European Union funded initiative of Frankfurt Zoological Society
Key African ecosystems are providing positive, lasting and wide-ranging biodiversity conservation and human livelihood benefits (impact and outcomes)
- Local communities are empowered and, with other stakeholders, actively engaged in conservation, sustainable use and sustainable livelihoods of the Serengeti & Luangwa Ecosystems through the piloting of the CBD's ecosystem approach
- Decentralised and cross-sectoral institutional mechanisms established for effective collaboration between diverse stakeholders in ecosystem management
- Understanding of ecosystem structure, function, services, and management needs and priorities improved
- Institutional capacity for management of ecosystem natural resources strengthened, especially with regard local communities
- Incentives for local communities to be responsible custodians of ecosystem resources developed and strengthened
- Adaptive Management systems based on monitoring
• Establishment of Serengeti Ecosystem Forum.
The Serengeti Ecosystem Forum was established in July 2007 to promote collaboration in areas of common interest among stakeholders and friends of the Serengeti ecosystem. This is for the purpose of strengthening sustainable conservation of the ecosystem through advancing the principles of ecosystem management and stewardship of natural resources using innovative and pragmatic strategies that are actively engaging the civil society, private sector, non-governmental organizations, government and its institutions in conservation.
A rare collaboration of diverse stakeholders throughout the ecosystem, SEF holds regular meetings to discuss key threats to the ecosystem, and ways to mitigate them collectively. Working groups within SEF allow stakeholders with common interests to combine resources to address important issues including anti-poaching, research, community projects, conservation education, and policy etc.
• Community Conservation Banks (COCOBAs)
FZS-SEMP has supported the establishment of Community Conservation Banks (COCOBAs) in several districts throughout the ecosystem. COCOBAs utilize a community savings and banking loans model in which 15-30 community members collectively contribute weekly to a common bank, from which they are later able to take low-interest loans to support conservation-friendly income generating activities. Further supporting the conservation aspect of this enterprise, four of the groups recently established consist entirely of former illegal bushmeat hunters who have agreed to stop poaching wildlife and are looking for alternative livelihood options.
The effectiveness of the COCOBA scheme is due to its emphasis on elements of self-help initiatives, community capacity building and local resources mobilization, community’s project ownership and joint management. The banks themselves are long-lasting and sustainable, and have been shown to be one of the most effective tools at reducing poverty in sub-Saharan Africa. However the training and to establish these groups is intensive and costly. FZS-SEMP has implemented a Training of Trainers approach to build expert capacity within the district and village levels, which has resulted in 24 COCOBA groups throughout 3 districts.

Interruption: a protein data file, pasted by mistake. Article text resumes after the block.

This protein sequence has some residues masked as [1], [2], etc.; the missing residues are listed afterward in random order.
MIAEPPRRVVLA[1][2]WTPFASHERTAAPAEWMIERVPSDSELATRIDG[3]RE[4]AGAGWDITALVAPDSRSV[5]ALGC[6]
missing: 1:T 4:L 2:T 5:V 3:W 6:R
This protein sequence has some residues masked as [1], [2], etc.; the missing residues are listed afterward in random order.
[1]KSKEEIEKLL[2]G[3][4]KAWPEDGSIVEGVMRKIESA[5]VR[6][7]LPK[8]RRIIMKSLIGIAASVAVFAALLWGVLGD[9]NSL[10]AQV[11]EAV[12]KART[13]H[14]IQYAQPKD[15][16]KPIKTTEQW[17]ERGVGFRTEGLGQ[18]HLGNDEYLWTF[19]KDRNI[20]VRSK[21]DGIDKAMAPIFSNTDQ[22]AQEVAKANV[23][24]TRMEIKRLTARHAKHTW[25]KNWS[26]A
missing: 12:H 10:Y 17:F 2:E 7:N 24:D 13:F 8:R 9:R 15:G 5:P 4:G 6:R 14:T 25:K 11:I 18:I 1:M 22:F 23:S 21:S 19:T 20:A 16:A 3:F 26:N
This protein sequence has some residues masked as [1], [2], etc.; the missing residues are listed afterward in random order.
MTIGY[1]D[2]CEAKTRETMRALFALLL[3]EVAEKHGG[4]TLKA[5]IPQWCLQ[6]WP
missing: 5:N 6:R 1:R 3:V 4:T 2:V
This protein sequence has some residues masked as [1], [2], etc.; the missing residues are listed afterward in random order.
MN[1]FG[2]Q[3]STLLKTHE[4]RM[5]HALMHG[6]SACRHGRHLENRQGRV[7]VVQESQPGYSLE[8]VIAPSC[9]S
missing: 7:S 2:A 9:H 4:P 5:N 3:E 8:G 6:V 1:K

• Preparation of participatory Village Land Use Plans
Land use planning is a participatory process in which the village itself decides to designate land for specific purposes including grazing, agriculture, residential, conservation for natural resource use and, in some case, wildlife areas. Land use plans are an essential tool for conservation, by helping to secure and strengthen land tenure in the hands of the local communities while also empowering them to be responsible managers. It is the first step in the process of gazetting a WMA.
• IKONA Wildlife Management Area
Ikona WMA is made up of 5 villages in the NW Serengeti ecosystem. The WMA was established in 2006, with the goal of divesting management authority of wildlife in an area outside of the National park and game reserves to local communities. The communities are represented within the WMA through the AA (Authorised Authority). Contracts with private investors in this area are directd back to communities with the goal of providing direct incentive for conservation of wildlife areas. SEMP has assisted in the WMA process from its inception in 1998, and continues to support the WMA with capacity building, ranger training and technical expertise.
• MAKAO Wildlife Management Area
The proposed Makao WMA is comprised of 7 villages in the SW of Serengeti ecosystem. SEMP has facilitated land use plans and mapping of the designated area, as well as provided training and sensitisation of the guidelines and principles of the WMA process to member villages. The proposed WMA is expected to be gazetted in 2009.
• LOLIONDO Forest Management Area
Since June 2008, FZS-SEMP has been supporting a community-based initiative to assist with forest conservation in the Loliondo Highland Forest in the eastern Serengeti ecosystem. The ecological importance of this forest is indisputable, as it provides key ecosystem services for Serengeti including serving as a water catchment which feeds into both the Grumeti River and Lake Natron. However, the forest is being devastated by illegal timber harvesting and land clearing as Maasai living in the surrounding areas convert forest land into agricultural fields. The community and the district have joined hands to take action to conserve this forest for their own heritage. FZS-SEMP has been helping to facilitate this initiative by working with communities to establish a Joint Forest Management Area. Under JFM, the communities agree to maintain and conserve the forest. In exchange, villages are given more secure land rights and management capacity. Communities stand to benefit directly from conservation of this forest through investment in tourism initiatives, or payment for ecosystem services.